FLORHAM PARK, N.J. (AP) – Vernon Gholston was a coveted man at the NFL draft last year, with several teams hoping to make the hulking linebacker the centerpiece of their defense.

After a disappointing rookie season with the New York Jets in which he had no sacks and provided little impact, he’s still looking to develop into a dominant presence.

“I never lost confidence in myself,” Gholston said Friday between minicamp practices. “I’ll say that honestly. I still feel like when I learn what I can do, I can be one of the best players in this league.”

Jets coach Rex Ryan has declared Gholston will be one of his personal projects this season, eager to tap into the potential that excited New York so much that it drafted him sixth overall last year.

“I’m just letting my eyes do our evaluation, what I see out there right now,” Ryan said. “Vernon is a New York Jet, and I’m happy he is.”

When then-coach Eric Mangini and general manager Mike Tannenbaum drafted Gholston, it was with the intention that the former Ohio State star would easily transition from a 4-3 defensive end to a 3-4 outside linebacker. Fans cheered the pick, envisioning Gholston terrorizing quarterbacks on a weekly basis.

Instead came a year of struggles. He missed minicamp because of an NCAA rule that wouldn’t allow him to practice until Ohio State’s spring semester was completed. He then missed a day of training camp because of a brief contract holdout. Then, he was slow to pick up Mangini’s intricate defensive system and found playing time scarce. He was even inactive for a week and has faced constant questions about what went wrong.

“It’s just the way it works out sometimes,” Gholston said. “I think the bigger measure is how you bounce back from that. You strive and keep going and give yourself a chance to get where you want to go.”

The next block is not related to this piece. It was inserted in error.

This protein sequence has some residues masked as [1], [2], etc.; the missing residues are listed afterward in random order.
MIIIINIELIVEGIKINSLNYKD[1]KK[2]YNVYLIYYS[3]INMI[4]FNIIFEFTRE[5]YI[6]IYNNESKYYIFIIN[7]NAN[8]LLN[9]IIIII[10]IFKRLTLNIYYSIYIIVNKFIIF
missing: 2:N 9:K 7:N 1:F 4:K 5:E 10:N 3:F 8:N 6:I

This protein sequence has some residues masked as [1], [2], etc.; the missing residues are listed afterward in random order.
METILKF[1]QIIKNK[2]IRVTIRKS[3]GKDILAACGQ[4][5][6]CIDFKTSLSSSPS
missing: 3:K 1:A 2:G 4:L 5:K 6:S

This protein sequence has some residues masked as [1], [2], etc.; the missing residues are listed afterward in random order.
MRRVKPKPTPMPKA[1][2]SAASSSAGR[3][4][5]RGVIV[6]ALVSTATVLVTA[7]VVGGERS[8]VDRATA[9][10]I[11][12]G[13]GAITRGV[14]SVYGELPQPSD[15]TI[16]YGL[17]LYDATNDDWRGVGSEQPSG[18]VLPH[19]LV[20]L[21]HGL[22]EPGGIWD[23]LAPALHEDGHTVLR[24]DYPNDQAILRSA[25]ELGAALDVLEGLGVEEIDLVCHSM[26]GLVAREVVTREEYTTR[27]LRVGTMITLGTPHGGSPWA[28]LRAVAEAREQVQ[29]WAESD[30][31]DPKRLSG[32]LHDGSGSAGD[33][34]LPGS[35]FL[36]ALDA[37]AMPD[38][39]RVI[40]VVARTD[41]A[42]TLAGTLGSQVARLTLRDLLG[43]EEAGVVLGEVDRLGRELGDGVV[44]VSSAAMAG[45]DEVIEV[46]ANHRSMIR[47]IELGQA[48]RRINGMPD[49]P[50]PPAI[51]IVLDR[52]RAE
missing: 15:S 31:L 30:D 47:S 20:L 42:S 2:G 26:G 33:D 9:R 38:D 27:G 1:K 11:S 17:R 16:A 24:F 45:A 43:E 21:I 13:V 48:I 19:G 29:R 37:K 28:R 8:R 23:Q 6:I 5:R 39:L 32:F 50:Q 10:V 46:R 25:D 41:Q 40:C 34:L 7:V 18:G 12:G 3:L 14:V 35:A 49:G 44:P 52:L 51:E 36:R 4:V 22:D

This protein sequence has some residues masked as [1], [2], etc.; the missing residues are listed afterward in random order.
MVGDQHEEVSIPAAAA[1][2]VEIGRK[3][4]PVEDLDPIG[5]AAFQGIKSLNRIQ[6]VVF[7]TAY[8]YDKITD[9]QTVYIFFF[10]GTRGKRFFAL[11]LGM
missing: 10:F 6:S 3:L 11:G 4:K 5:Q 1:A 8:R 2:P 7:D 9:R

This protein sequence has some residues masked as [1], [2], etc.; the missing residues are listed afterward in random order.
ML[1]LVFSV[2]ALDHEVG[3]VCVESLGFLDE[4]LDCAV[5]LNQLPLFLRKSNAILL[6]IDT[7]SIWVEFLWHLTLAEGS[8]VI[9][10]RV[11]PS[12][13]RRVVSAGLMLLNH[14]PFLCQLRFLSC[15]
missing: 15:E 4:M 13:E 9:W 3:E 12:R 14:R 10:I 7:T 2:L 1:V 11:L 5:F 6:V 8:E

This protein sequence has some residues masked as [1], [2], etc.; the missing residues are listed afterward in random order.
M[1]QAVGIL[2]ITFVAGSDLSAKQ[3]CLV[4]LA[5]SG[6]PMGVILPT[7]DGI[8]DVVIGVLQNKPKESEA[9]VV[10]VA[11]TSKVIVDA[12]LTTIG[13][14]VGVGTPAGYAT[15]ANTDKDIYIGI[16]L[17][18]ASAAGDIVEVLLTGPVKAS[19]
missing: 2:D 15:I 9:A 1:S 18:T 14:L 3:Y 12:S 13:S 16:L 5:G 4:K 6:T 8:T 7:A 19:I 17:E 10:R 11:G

Gholston, who set the Buckeyes’ single-season sacks record with 14 as a senior, had just 13 tackles last season for New York. He was tagged by some fans with the nickname “The Ghost” for his lack of big plays.

“Shoot, I’m dang hungry,” he said. “I definitely want some sacks. I think people look at last year and say I had no sacks, but there were a lot of times I was actually close to sacks. What we did last year, I wasn’t always called to rush. A lot of that just comes with the game plan. A lot of times I was actually close on sacks, I was just a tenth of a second or a step away.”

Gholston knows almost doesn’t quite cut it, not in the NFL – and certainly not when you were being considered by Miami with the No. 1 overall pick.

“The biggest thing is having that ability and just getting on the field where you can actually use it and show it,” he said. “With that being said, you have to know what you’re doing on the football field. You can’t go out there and not know what to do, otherwise you won’t be out there.”

Ryan has liked what he has seen so far from Gholston, who’ll likely continue playing outside linebacker in the new coach’s system.

“You watch him out there these last few practices, you see how he’s flying to the football, making some plays,” Ryan said. “He had a couple of sacks today. You know, I’m happy he’s here.”

Gholston certainly looks the part of a pass-rushing force with his massive arms and shoulders.

He’s soft spoken off the field, though, and he’s not a trash talker or a showboat, causing the misperception that perhaps Gholston lacks the fire to truly be an NFL star.

“I mean, I’m going to be me,” he said. “If anybody knows me, I have intensity. It’s just not shown in that way. If you want a cheerleader, I can just put on a cheerleading outfit and get some pompoms and cheer everybody on, if that’s what people want to see me do.

“But I’m here to play football and that’s what I’m going to do.”

Gholston had a dinner chat with Lawrence Taylor last season when the Hall of Fame linebacker talked about some of his own experiences and passed along some tips that might help the youngster’s development. Gholston hasn’t spoken to L.T. since, but has caught him doing the tango on television.

“When I heard he was on there, I was like, ‘L.T? On Dancing With the Stars?”‘ he said with a big laugh. “I caught it last week and he was actually pretty good. He’s still going.”

So maybe Taylor can someday pass along some of his dance moves.

“I’m going to hold off on that,” Gholston said, smiling. “I’m going to learn football first.”

Notes: Ryan said quarterback Kellen Clemens was “outstanding” and “looked sharp” in the morning practice, apparently giving Clemens the very early edge in the competition with Brett Ratliff for the starting job. … A scary moment occurred in the morning practice when linebacker Kenwin Cummings and wide receiver Wallace Wright had a loud collision during a non-contact drill. Ryan said Cummings might have suffered a concussion, while Wright banged up his left knee, but the coach said both should be fine.

AP-ES-04-17-09 1954EDT

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